Congratulations to the new board members Heather Bortfeld, Robert Cooper, Turgut Durduran, and Marco Ferrari; the new secretary of the society Martin Wolf; and the new president-elect Clare Elwell. They, with your guidance, will help shape the future of our Society.
Dear fNIRS Community,
In case you haven’t heard, we received 214 abstract submissions for fNIRS2014 in Montreal (see fnirs2014.org). The abstracts are being reviewed now and the schedule is expected to be finalized by early August. This exceeds the 147 submitted in 2012 and 47 submitted in 2010! It is going to be an exciting and busy conference.
Importantly, the Society for Functional Near Infrared Spectroscopy is now preparing for its first elections. We are accepting nominations for President Elect, Secretary, and the Board of Directors. Nominations of candidates including a brief paragraph bio should be sent to Martin Wolf by Aug 15 at Martin.Wolf@usz.ch. Please contact David Boas at firstname.lastname@example.org if you have any questions about the positions. Watch your email in early September for information about the election. Results will be announced at the conference.
By-laws of the society can be found at fnirs.org. The current list of executive and board members is:
President, David Boas, term expires 2016
Treasure, David Boas
Board of Directors
Richard Aslin, term expires 2018
Hellmuth Obrig, term expires 2018
Joseph Culver, term expires 2018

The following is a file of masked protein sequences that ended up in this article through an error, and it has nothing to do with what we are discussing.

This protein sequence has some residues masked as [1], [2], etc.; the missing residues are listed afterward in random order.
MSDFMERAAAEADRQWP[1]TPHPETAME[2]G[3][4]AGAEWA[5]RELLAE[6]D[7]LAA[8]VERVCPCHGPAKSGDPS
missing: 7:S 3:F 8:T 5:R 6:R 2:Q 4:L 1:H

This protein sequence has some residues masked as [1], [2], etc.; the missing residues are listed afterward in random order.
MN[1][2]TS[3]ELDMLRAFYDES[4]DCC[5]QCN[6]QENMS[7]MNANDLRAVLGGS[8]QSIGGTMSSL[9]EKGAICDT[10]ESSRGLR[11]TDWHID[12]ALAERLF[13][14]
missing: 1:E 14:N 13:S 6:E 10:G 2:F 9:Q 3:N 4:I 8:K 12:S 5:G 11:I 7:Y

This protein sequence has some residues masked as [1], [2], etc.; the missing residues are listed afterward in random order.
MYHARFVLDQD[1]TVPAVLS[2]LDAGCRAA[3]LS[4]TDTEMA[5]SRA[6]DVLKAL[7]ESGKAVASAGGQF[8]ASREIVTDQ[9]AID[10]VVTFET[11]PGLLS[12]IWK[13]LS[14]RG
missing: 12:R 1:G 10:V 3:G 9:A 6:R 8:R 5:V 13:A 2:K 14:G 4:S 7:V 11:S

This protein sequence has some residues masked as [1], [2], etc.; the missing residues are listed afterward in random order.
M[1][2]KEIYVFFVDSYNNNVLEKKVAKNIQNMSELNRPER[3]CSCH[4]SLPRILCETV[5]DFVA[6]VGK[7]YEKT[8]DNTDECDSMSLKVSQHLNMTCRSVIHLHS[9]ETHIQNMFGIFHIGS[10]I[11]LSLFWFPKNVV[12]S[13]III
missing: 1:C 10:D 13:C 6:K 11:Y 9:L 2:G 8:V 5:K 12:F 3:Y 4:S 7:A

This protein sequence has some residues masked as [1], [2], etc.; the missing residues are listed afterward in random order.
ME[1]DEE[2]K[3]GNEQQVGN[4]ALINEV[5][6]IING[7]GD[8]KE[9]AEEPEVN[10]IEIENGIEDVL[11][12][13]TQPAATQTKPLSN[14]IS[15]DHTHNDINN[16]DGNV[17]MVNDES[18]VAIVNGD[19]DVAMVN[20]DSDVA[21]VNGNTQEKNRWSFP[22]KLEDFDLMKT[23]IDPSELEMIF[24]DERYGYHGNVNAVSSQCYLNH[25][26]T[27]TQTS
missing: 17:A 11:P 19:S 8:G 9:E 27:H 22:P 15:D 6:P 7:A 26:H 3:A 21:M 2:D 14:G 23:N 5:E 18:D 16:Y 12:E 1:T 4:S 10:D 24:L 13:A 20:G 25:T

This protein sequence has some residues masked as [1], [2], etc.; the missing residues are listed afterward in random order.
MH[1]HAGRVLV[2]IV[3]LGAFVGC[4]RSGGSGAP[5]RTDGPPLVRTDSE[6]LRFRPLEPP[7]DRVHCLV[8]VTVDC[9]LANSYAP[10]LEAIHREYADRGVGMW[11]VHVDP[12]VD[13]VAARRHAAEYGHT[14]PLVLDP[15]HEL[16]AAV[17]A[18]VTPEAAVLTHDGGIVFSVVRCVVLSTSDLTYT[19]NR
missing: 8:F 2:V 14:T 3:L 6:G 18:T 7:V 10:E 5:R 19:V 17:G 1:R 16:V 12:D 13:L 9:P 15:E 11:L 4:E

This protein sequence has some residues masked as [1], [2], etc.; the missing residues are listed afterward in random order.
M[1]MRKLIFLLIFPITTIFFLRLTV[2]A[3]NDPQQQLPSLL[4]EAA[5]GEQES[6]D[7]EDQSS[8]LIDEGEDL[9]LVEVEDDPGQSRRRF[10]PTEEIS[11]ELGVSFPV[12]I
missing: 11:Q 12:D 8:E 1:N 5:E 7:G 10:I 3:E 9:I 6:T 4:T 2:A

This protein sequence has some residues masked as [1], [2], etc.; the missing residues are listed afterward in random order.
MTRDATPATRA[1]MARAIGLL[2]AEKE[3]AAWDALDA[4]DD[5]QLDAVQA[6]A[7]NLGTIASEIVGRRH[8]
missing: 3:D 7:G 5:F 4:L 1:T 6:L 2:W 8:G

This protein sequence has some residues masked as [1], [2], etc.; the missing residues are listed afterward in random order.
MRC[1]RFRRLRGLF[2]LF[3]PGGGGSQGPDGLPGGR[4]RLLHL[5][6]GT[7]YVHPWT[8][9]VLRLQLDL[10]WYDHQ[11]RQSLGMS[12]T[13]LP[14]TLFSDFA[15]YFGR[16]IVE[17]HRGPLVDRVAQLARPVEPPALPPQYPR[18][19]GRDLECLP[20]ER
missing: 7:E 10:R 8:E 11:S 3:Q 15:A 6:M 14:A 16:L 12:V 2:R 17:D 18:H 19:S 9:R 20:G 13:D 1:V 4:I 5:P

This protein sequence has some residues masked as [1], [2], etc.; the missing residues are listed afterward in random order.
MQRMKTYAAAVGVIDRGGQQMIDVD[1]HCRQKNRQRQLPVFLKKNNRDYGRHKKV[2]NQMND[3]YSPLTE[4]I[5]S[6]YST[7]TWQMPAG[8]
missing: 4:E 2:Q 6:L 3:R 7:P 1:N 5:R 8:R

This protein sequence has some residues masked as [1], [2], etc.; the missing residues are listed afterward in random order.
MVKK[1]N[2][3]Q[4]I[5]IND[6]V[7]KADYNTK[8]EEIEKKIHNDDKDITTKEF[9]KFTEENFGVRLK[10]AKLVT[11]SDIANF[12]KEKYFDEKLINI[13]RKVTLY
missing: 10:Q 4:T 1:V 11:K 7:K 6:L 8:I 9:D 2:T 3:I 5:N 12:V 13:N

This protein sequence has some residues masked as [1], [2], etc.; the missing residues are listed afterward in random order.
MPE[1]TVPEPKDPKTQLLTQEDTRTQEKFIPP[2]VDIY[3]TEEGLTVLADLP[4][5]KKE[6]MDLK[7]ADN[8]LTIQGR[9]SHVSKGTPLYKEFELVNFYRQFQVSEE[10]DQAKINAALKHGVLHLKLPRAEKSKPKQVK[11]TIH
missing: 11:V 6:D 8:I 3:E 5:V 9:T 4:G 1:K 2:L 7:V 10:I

Charles Nelson, term expires 2018
Ted Huppert, term expires 2018
Maria Angela Franceschini, term expires 2018
Gentaro Taga, term expires 2018
Martin Wolf, term expires 2018
Clare Elwell, term expires 2018
Yoko Hoshi, term expires 2018
Eiju Watanabe, term expires 2018
Arno Villringer, term expires 2018
UT Arlington researchers have successfully used a portable brain-mapping device to show limited prefrontal cortex activity among student veterans with Post Traumatic Stress Disorder when they were asked to recall information from simple memorization tasks. Read more about the study here.
Researchers with the National Institute of Astrophysics, Optics and Electronics (INAOE) in Mexico have reported a functional near-infrared spectroscopy device that could help monitor the rehabilitation of patients with neurological damage caused by stroke. Read more about the study here.
Joe Culver and colleagues at Washington University School of Medicine in St. Louis have published a Nature Photonics paper describing an exciting new diffuse optical tomography instrument. The instrument covers two-thirds of a subject’s head and can image brain processes occurring in multiple regions and brain networks—those involved in “daydreaming,” for example. Read more about the study here.
In a recent post, BioOptics World looks at concussion evaluation with portable functional NIRS. Associate Editor Lee Dubay discusses two projects led by University of Pittsburgh Schools of the Health Sciences researchers, which demonstrate the potential of the technology for this very important application. Read the post here.
A recent study by UCL’s Clare Elwell and colleagues used functional near-infrared spectroscopy to explore the impact of nutrition on infant brain development in Africa.